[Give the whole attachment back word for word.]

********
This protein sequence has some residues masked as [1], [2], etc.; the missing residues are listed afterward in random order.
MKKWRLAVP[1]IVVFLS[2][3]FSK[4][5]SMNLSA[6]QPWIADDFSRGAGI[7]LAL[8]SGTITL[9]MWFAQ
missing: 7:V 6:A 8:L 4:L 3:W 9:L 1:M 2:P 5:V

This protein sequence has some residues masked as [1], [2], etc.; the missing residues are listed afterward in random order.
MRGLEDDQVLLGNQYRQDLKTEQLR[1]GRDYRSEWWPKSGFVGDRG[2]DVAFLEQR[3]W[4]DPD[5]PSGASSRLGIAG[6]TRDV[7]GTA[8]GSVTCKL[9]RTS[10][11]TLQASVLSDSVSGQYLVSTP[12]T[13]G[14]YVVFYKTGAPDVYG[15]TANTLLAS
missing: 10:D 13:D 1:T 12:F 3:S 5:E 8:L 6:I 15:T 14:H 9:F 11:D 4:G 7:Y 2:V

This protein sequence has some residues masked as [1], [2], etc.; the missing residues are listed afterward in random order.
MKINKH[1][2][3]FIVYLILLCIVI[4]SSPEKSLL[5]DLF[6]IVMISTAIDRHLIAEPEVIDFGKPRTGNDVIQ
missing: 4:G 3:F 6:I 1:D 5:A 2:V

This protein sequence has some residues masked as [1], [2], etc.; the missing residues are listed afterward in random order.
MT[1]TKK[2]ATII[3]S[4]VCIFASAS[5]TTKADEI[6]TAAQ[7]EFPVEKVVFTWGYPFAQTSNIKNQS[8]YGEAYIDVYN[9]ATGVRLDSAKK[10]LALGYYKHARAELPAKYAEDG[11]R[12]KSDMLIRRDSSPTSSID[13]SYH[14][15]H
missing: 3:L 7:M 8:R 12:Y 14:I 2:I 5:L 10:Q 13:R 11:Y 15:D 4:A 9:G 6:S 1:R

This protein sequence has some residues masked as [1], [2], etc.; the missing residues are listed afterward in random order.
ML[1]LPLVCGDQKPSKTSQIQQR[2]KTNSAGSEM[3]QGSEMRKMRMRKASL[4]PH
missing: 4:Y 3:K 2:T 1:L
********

This protein sequence has some residues masked as [1], [2], etc.; the missing residues are listed afterward in random order.
MKKWRLAVP[1]IVVFLS[2][3]FSK[4][5]SMNLSA[6]QPWIADDFSRGAGI[7]LAL[8]SGTITL[9]MWFAQ
missing: 7:V 6:A 8:L 4:L 3:W 9:L 1:M 2:P 5:V

This protein sequence has some residues masked as [1], [2], etc.; the missing residues are listed afterward in random order.
MRGLEDDQVLLGNQYRQDLKTEQLR[1]GRDYRSEWWPKSGFVGDRG[2]DVAFLEQR[3]W[4]DPD[5]PSGASSRLGIAG[6]TRDV[7]GTA[8]GSVTCKL[9]RTS[10][11]TLQASVLSDSVSGQYLVSTP[12]T[13]G[14]YVVFYKTGAPDVYG[15]TANTLLAS
missing: 10:D 13:D 1:T 12:F 3:S 5:E 8:L 6:I 15:T 14:H 9:F 11:D 4:G 7:Y 2:V

This protein sequence has some residues masked as [1], [2], etc.; the missing residues are listed afterward in random order.
MKINKH[1][2][3]FIVYLILLCIVI[4]SSPEKSLL[5]DLF[6]IVMISTAIDRHLIAEPEVIDFGKPRTGNDVIQ
missing: 4:G 3:F 6:I 1:D 5:A 2:V

This protein sequence has some residues masked as [1], [2], etc.; the missing residues are listed afterward in random order.
MT[1]TKK[2]ATII[3]S[4]VCIFASAS[5]TTKADEI[6]TAAQ[7]EFPVEKVVFTWGYPFAQTSNIKNQS[8]YGEAYIDVYN[9]ATGVRLDSAKK[10]LALGYYKHARAELPAKYAEDG[11]R[12]KSDMLIRRDSSPTSSID[13]SYH[14][15]H
missing: 3:L 7:M 8:R 12:Y 14:I 2:I 5:L 10:Q 13:R 11:Y 15:D 4:A 9:G 6:S 1:R

This protein sequence has some residues masked as [1], [2], etc.; the missing residues are listed afterward in random order.
ML[1]LPLVCGDQKPSKTSQIQQR[2]KTNSAGSEM[3]QGSEMRKMRMRKASL[4]PH
missing: 4:Y 3:K 2:T 1:L